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ERIC Number: ED450354
Record Type: Non-Journal
Publication Date: 2000
Pages: 37
Abstractor: N/A
Reference Count: N/A
Effects of Reading Policy on Classroom Instruction and Student Achievement. CELA Research Report.
Allington, Richard L.
Every 30 years or so, a very public yet personal debate about the nature of appropriate reading instruction emerges in the media and in the policy talk in legislative venues. It manifests itself in a "code-emphasis" vs. "meaning-emphasis" dichotomous debate that wears on the teaching profession at the same time that it sells newspapers and advances political careers and agendas. At the present time, the country is enmeshed in the latest incarnation of the longstanding debate. This report contends that the recent research on educational policymaking and, especially, the research on policy implementation and impacts provides at least a glimpse of the likely impact the flurry of recent policies may have on educational practice. And that glimpse suggests that current educational practice will survive largely unaltered except at the margins. The report first examines the recent policymaking context, the new national emphasis on content standards. It then discusses in depth various studies exploring the effects of policymaking in beginning reading instruction. The paper finds that most studies of the effects of educational policymaking have investigated only the first aspect of the policy logic: how policies impact instruction. Most studies of policy implementation never actually address the second aspect of policy logic: that the changed instruction will produce enhanced student achievement. The paper then suggests how the effects of policymaking on student achievement might be studied, and it discusses who gets assessed when estimating effects of policy on student achievement. Contains 2 notes and 72 references. (NKA)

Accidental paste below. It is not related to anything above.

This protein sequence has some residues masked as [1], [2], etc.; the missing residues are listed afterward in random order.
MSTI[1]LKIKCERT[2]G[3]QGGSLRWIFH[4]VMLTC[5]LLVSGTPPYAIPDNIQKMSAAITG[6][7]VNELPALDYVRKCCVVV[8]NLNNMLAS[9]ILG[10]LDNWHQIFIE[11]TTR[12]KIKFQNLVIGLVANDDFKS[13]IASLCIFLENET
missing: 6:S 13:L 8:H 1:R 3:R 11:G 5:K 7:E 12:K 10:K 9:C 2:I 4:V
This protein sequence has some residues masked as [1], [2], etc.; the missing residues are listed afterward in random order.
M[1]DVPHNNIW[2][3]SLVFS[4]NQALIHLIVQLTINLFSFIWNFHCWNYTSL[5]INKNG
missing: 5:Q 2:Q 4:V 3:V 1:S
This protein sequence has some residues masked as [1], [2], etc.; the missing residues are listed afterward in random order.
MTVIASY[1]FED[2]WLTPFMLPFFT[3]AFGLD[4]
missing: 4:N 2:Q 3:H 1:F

National Research Center on English Learning and Achievement, University at Albany, State University of New York, 1400 Washington Avenue, Albany, NY 12222. Web site:
Publication Type: Information Analyses
Education Level: N/A
Audience: N/A
Language: English
Sponsor: Office of Educational Research and Improvement (ED), Washington, DC.
Authoring Institution: National Research Center on English Learning and Achievement, Albany, NY.